Several other less-publicized superhero comics of the 1980s and 1990s have been misread as grim and gritty. Peter David’s 1994 redesign of Aquaman can be seen as a pathetic attempt to toughen up and thereby legitimize a roundly mocked hero. After the villain Charybdis has piranhas devour Aquaman’s left hand, the hero replaces his lost appendage with a harpoon, and grows out his hair and beard. But despite these cosmetic changes, designed to make Aquaman look tougher, the David-scripted Aquaman stories are rollicking and good-natured superhero adventures, interspersed with David’s trademark humor. On the whole, these stories are much more lighthearted than DC’s sprawling 1977 “Death of a Prince” storyline, which nearly two decades earlier had featured the villain Black Manta’s murder of Aquaman’s infant son. David’s Aquaman run, like “Knightfall” and “Death of Superman,” superficially seems emblematic of the grim and gritty ethos but in fact puts competing tendencies front and center.
Mark Waid’s 1996 DC miniseries Kingdom Come offers an even more self-aware blend of grim and gritty elements and traditional superheroics. Kingdom Come is set in a dystopian future, one in which DC’s classic superheroes have aged and gone into various forms of seclusion, pushed into retirement by a younger generation that, having executed most villains, now diverts itself by recklessly fighting among themselves for sport. After an atomic disaster, however, Superman returns and inspires other older heroes to reemerge, restore order, and instill a lost sense of hope. Favorable reviews of Kingdom Come inevitably made comparisons to Watchmen, in part because Watchmen remained the standard of excellence for superhero narratives, but also because Kingdom Come rejected — despite grim and gritty elements such as two nuclear explosions and a Wonder Woman willing to use lethal force — the approach associated with Moore and Gibbons’s landmark series.
If we take Kingdom Come as a kind of rebuttal of Watchmen, though, it shrinks the temporal window of the grim and gritty phenomenon. And indeed Kingdom Come is emblematic of a much broader turn, on the part of both DC and Marvel, back toward brighter and more optimistic superhero tales. This shift was also exemplified by the blockbuster success of Grant Morrison and Howard Porter’s JLA, which, debuting in 1997, cast the superhero team as godlike archetypes capable of transforming the world for the better. The following year, Marvel reintroduced several major characters in new titles under the “Heroes Return” banner, with writers such as Waid and Kurt Busiek adopting decidedly lighthearted, retro approaches to their stories. Superhero comics’ “Dark Age,” then, persists at most for about a decade, and the grim and gritty approach that we associate with the period was not nearly as consistent, coherent, or controlling as retroactive accounts insist.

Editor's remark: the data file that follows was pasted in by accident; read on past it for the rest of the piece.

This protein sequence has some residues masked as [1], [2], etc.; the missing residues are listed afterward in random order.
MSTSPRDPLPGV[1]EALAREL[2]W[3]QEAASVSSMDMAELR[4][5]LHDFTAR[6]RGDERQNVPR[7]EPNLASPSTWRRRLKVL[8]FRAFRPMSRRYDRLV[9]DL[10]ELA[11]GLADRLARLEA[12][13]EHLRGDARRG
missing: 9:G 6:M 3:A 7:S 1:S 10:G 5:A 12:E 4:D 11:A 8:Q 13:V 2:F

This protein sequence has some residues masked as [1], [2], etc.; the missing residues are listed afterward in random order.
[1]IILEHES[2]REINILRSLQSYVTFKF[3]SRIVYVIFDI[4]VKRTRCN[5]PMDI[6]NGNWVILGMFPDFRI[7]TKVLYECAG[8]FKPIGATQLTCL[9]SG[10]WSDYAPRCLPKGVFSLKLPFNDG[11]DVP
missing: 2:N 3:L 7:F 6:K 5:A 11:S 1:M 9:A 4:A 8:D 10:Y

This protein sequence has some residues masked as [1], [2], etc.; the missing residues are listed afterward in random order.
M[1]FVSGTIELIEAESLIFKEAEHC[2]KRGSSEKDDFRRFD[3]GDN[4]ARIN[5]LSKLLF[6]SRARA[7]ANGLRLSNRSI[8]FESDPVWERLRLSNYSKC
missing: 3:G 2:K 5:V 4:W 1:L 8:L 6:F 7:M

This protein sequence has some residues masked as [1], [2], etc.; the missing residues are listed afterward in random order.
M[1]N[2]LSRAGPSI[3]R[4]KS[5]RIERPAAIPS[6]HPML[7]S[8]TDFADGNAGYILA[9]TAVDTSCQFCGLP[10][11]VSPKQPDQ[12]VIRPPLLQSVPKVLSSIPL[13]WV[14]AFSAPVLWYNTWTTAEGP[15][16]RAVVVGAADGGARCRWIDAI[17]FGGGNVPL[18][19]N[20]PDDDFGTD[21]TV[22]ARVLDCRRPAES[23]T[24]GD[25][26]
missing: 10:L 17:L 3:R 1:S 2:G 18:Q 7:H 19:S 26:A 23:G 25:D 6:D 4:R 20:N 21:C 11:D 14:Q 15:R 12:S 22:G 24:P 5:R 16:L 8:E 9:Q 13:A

Kingdom Come offers a particularly self-aware version of the shift away from the grim and gritty style. The book contrasts Batman’s ransacked, Miller-esque Batcave with brightly colored scenes at Planet Krypton, a garish theme restaurant that is sort of a Hard Rock Cafe for superhero fans. The tacky decor of Planet Krypton includes displays of costumes and artifacts from older comics, as well as posters that reproduce classic Golden and Silver Age comic book covers painted by Alex Ross in the style of the cartoonish originals. In this way, Planet Krypton blends the “in-world” memorabilia of the DC Universe with the “real world” publications that featured that memorabilia. Waid gives the main characters who dine at Planet Krypton mixed feelings about the restaurant. They are charmed by the venue’s nostalgic tastes while, in a desacralizing move, registering the crass exploitation of an idealized heroism that, through its remembrance, is announced as bygone.
As this suggests, Kingdom Come is as much preoccupied with comics’ Silver Age as it is with the grim and gritty style of its own time. Included in Planet Krypton’s decor is a mounted Bat-suit modeled on the one worn by Adam West in the campy Batman TV program. The collected edition of Kingdom Come, moreover, adds a Planet Krypton–set coda with more references to the West show, such as a portrait of Victor Buono as King Tut. This incorporation of the Batman show, which was dedicated to mocking Silver Age comics and produced the mainstream conception of comics that the grim and gritty era sought to overturn, demonstrates how debates over grim and gritty cannot, finally, be separated from debates about camp.